Child Killer's Suicide Gives Him the Easiest Way Out

The killing of 7-year-old Jorelys Rivera was one of the most horrific crimes against a young girl in recent memory. The killer, 20-year-old Ryan Brunn, is now dead. He hanged himself in prison, which means we can all rest easier knowing an evil person is gone. But even with that relief comes the sad, almost unbearable truth: His death will not bring back Jorelys.

Brunn confessed to the almost unspeakably brutal crime back in December after the 7-year-old's body was found in a trash receptacle in the apartment complex where she lived. Brunn was a recently hired maintenance worker. The details of the killing were gruesome, but perhaps almost as chilling was Brunn's ability to talk about them.

He was open about how he beat and tortured the girl and eventually killed her. Anyone with children has to be sick at the thought and we are probably all glad he is gone. But his suicide isn't justice for Jorelys.

Advertisement

The fact is, any suicide in prison means that the prisoner doesn't serve his time for the crime. He (or she) takes the "easy" way out, and while it's a gift any time a child killer stops roaming the street, this suicide isn't going to bring back the victim or punish him the way he ought to be punished.

His suffering is over, but the family of Jorelys will now suffer forever. Rivera's father told CNN:

[It makes me] feel good but, on the other hand, it doesn't because my daughter will never be with me again. What I wanted was for them to put him in the electric chair and burn him. I would have taken him there myself and prepared it, so he would burn.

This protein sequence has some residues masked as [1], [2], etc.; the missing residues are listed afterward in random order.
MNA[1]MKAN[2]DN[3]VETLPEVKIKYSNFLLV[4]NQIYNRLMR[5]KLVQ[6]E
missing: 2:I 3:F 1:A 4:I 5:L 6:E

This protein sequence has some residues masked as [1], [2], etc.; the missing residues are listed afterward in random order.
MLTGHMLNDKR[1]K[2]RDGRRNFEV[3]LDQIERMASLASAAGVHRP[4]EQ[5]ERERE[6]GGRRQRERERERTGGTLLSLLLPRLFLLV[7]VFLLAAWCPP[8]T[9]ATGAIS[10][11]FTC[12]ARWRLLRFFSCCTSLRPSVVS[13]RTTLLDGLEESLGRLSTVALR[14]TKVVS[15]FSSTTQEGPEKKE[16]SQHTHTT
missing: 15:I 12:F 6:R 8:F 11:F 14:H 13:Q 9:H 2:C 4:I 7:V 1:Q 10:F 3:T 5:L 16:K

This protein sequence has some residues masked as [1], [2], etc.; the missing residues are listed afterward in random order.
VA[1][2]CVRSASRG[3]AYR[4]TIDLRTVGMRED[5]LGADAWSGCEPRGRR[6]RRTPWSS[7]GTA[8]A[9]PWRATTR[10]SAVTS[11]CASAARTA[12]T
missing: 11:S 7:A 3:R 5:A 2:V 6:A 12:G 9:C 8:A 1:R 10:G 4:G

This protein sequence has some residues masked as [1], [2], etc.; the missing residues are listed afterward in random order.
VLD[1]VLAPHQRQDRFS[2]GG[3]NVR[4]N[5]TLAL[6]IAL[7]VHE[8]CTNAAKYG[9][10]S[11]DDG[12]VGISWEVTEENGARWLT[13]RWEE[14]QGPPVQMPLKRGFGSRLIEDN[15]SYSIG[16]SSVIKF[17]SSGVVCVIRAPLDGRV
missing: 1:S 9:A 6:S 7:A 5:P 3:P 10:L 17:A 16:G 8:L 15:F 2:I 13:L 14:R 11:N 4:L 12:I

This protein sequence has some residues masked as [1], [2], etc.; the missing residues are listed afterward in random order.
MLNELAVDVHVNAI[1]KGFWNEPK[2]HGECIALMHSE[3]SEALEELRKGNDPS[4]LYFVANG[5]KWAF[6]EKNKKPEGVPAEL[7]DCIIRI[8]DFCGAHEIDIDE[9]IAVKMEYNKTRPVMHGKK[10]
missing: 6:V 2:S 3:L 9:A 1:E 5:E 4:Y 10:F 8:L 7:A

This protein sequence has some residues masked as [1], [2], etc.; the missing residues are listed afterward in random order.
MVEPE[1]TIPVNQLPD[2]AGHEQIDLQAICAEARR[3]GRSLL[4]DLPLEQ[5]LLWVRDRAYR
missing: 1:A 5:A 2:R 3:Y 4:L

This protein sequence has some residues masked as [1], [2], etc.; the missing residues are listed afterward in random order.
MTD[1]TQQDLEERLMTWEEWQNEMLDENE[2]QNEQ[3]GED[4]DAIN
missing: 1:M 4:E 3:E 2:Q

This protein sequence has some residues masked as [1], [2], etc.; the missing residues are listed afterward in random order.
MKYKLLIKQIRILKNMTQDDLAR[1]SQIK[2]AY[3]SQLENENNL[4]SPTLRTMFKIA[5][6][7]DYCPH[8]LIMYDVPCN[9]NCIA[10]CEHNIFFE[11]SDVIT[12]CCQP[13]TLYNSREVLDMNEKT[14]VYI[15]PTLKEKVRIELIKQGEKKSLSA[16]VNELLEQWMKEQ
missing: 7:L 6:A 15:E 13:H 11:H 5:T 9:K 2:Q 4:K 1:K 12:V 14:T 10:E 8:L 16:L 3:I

Either way he is dead. But somehow being dead at his own hand feels less like justice. It feels like a cop-out, like the "easy" way out, and no one who does something so cruel to a child should ever get the "easy" anything.

There is no doubt that a person who even thinks about doing something like this to a child shouldn't be on the street. But this guy not only thought about it, he DID it. And then he confessed to it, saying he was wrong and that he "deserved" punishment. In many ways, it seems worse than someone who is just crazy.

He knew what he did was wrong. He knew it was sick and cruel and evil and he did it anyway. His "remorse" means nothing to her grieving parents and it means nothing to any of us. And now he is dead, just a few weeks after what he did to her. It's a complete waste of life in every sense of the phrase.

This is one of those cases that makes a person hope there is a God somewhere and that this evil person is getting the punishment he deserves. If he can't get it here, let's hope he gets it somewhere else.

Do you think suicide is justice?

 

Image via Babbagecabbage/Flickr

Read More >

crime